‘Greatest disaster’: Varoufakis says new Greek bailout doomed

 Yanis Varoufakis © Jean-Paul Pelissier
Former Greek Finance Minister Yanis Varoufakis has warned that the economic reforms from Greece’s debt holders are doomed to fail. The assessment comes as PM Alexis Tsipras has reshuffled his cabinet in efforts to secure a third bailout package.

The EU is preparing to start talks with Athens on a third bailout which could reach €86 billion ($93 billion), but the reform program laid down by Brussels as a precondition for the bailout will "go down in history as the greatest disaster of macroeconomic management ever," Varoufakis told BBC.

“This programme is going to fail whoever undertakes its implementation,” he said. Asked when will it fail, he replied, “It has failed already.”

Varoufakis stressed that in given conditions Prime Minister Alexis Tsipras, who himself does not believe in the bailout, had little option but to sign the agreement. “We were given a choice between being executed and capitulating. And he decided that capitulation was the ultimate strategy,” Varoufakis said.

On Saturday, new cabinet ministers were sworn in after Tsipras replaced hardliners in his government, following the agreement with the EU creditors.

Energy Minister Panagiotis Lafazanis and his two deputies were sacked. Lafazanis has been replaced by Panos Skourletis, who initially appointed the Minister of Labour and Social Solidarity in January.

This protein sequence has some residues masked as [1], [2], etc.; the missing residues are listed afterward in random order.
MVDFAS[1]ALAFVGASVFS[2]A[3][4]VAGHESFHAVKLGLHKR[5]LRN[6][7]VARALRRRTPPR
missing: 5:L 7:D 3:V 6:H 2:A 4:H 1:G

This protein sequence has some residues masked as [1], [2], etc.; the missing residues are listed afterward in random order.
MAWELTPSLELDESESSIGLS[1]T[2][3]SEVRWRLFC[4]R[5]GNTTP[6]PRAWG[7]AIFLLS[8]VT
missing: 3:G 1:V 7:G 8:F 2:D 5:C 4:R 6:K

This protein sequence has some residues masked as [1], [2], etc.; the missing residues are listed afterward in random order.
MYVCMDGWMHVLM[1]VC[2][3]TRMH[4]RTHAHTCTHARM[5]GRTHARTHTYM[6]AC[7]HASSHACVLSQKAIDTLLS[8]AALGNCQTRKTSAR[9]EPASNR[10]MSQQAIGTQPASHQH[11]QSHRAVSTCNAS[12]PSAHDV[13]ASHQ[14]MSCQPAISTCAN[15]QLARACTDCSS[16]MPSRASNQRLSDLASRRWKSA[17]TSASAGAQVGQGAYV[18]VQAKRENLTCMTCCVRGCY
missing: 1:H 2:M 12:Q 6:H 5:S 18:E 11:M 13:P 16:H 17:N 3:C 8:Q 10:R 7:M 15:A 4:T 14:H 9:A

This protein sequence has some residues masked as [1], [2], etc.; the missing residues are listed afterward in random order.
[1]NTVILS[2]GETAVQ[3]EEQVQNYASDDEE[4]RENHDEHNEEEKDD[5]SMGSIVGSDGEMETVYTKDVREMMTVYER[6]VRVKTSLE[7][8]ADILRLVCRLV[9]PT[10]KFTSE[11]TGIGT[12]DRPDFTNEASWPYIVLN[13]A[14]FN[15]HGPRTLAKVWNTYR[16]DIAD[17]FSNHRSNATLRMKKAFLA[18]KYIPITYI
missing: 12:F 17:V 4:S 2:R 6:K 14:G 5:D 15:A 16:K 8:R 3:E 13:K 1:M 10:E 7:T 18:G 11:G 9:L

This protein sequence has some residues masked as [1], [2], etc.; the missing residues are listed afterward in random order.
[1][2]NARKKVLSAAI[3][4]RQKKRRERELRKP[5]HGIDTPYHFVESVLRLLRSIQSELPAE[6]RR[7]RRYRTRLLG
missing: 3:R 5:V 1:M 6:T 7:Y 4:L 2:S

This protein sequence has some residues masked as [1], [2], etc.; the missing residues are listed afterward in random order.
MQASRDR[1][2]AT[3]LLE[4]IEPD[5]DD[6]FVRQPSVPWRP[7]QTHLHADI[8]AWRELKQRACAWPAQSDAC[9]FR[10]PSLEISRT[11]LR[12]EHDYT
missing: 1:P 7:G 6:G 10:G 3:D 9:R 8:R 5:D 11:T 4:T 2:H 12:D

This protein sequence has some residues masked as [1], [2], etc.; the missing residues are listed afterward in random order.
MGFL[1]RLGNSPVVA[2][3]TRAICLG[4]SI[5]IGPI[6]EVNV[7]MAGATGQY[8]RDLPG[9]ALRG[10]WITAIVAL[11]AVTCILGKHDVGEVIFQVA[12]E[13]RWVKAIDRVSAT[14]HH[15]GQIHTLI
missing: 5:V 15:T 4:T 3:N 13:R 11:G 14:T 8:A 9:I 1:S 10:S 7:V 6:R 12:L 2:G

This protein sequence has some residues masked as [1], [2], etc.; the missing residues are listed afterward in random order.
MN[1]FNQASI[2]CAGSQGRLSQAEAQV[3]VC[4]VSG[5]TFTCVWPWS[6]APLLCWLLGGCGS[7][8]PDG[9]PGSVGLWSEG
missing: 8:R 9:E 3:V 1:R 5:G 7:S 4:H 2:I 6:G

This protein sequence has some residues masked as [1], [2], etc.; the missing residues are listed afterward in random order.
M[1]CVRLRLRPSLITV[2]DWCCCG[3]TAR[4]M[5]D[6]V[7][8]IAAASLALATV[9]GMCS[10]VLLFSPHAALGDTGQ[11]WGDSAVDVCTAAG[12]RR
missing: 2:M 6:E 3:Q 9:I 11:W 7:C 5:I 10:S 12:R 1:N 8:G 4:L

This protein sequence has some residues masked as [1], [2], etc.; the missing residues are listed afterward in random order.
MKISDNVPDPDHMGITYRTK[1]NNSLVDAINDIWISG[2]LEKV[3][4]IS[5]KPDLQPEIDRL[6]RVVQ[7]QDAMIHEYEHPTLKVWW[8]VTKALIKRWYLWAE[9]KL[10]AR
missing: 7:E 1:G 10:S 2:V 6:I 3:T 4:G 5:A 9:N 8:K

The reshuffle marked “an adjustment by the government to a new reality,” said Skourletis.

Germany’s parliament approved the beginning of the talks on a third Greek bailout on Friday. In order to secure it, Greece will have to implement further unpopular austerity measures.

“Our aim is to negotiate hard for the terms of the agreement, not just to seal it, but on how it will be implemented. There are many vague terms in the text," George Katrougalos, who was appointed Labor Minister in the latest reshuffle, told RT.

Katrougalos said that the end of austerity is “the only realistic promise,” because “austerity feeds recession.”

© Alkis Konstantinidis

“It is the balance of power at the European level that forces us to accept the agreement, because an alternative would be a continuation of the closure of the banks and practically the sudden death of our economy,” said Katrougalos, adding that the Greek government is not happy with the agreement that has been enforced upon the country.

Katrougalos said that by agreeing with Europe, the Greek government was not backtracking from its promises to the people and that the public referendum that rejected the EU’s tough conditions was necessary to show the European elites that there are alternatives to their economic policies.

Another aim of the referendum was to “protect our government from a soft coup d’etat that aimed to overthrow us,” Katrougalos told RT.

“We hope that in the future we can have a better balance of power [within Europe] to shift the existing one in the favor of the progressive, social Europe,” Katrougalos concluded.

The EU-Greece talks are not going to be easy and will take up to four weeks, warned the head of the eurogroup of finance ministers, Jeroen Dijsselbloem.